© Reuters February 25, 2022 A tank is seen destroyed by bullets during the fighting between the Tigray National Defense Army and Tigray People’s Liberation Army militants in the town of Kasagita in the Afar region.
NAIROBI (Reuters) – Forces that have been fighting with the central government for two years in northern Ethiopia’s Tigray region said on Sunday that they are ready to cease fire and accept the peace process led by the African Union.
“We are ready to end the war immediately and by mutual agreement,” the Tigray forces announced in a statement.
Tigrai has “immediately established a ready negotiation team,” the statement said. Ethiopia’s federal government said the African Union should facilitate peace talks in June.
Legese Tulu, the spokesperson of the Ethiopian government, did not respond to the questions.
The government has already said it is willing to enter into talks without any conditions.
The United Nations is ready to support the peace process led by the African Union, said Stefan Dujarric, the spokesperson of the United Nations.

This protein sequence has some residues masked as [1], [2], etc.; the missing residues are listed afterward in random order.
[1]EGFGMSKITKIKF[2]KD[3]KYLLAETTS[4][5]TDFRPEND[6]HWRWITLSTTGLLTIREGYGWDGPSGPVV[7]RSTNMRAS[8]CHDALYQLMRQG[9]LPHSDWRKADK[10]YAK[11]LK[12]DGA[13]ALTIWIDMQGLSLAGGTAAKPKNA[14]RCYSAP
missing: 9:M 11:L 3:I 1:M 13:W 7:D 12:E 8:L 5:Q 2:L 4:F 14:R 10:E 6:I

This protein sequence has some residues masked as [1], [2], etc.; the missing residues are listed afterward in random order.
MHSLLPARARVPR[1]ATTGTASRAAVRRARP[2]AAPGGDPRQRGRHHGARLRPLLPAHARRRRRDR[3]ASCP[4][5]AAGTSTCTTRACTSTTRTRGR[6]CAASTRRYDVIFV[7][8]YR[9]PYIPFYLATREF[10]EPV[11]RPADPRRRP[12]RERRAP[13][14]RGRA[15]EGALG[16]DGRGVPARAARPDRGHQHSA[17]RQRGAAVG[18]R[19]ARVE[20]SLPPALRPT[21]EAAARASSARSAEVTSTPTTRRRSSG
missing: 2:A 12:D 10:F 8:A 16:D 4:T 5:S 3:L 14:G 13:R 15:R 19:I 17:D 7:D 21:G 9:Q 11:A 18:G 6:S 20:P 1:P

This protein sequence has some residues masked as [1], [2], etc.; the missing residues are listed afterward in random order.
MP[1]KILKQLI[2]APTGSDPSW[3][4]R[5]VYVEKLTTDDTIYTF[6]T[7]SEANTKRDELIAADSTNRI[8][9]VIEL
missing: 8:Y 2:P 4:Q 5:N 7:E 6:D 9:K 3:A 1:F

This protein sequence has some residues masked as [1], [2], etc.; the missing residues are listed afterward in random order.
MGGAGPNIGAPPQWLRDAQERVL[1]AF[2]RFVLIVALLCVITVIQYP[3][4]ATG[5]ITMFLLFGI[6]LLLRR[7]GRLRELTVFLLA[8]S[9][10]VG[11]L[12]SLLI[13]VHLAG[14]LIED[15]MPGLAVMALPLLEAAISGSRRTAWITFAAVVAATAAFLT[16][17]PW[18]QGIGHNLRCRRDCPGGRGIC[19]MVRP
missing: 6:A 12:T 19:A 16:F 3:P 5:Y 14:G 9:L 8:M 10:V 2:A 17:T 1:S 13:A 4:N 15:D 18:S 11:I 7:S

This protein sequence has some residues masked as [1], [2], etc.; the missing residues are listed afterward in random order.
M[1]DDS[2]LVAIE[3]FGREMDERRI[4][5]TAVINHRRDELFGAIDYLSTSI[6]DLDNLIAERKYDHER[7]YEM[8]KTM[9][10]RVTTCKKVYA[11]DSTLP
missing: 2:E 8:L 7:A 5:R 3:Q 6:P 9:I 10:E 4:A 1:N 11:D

UN Secretary-General Antonio Guterres called on the parties to seize this opportunity for peace and take steps to end the violence and opt for dialogue, Dujarric said.
The forces of Tigray have been at war with the federal government of Ethiopia since November 2020. The forces of Tigray have accused Prime Minister Abiy Ahmed of centralizing their power at the expense of the regions of Ethiopia. But Abi denied.
Abiy forces of Tigray – led by the People’s Democratic Party of Tigray (HPT) accused them of trying to restore ethnic politics. But they denied it.
“The next step is to conclude a comprehensive cease-fire agreement and hold a comprehensive political dialogue to resolve the issues that are the root cause of the current conflict,” a statement from the Tigray natives said. He said the negotiating team included TPLF Spokesperson Getachew Reda and General Tsadkan Gegemnasae.
The HPP has previously said it wants free access to humanitarian aid and services such as banking and telephone connections before negotiations begin.
The conflict in northern Ethiopia has displaced millions and thousands have lost their lives. Fighting broke out again last month following a months-long ceasefire.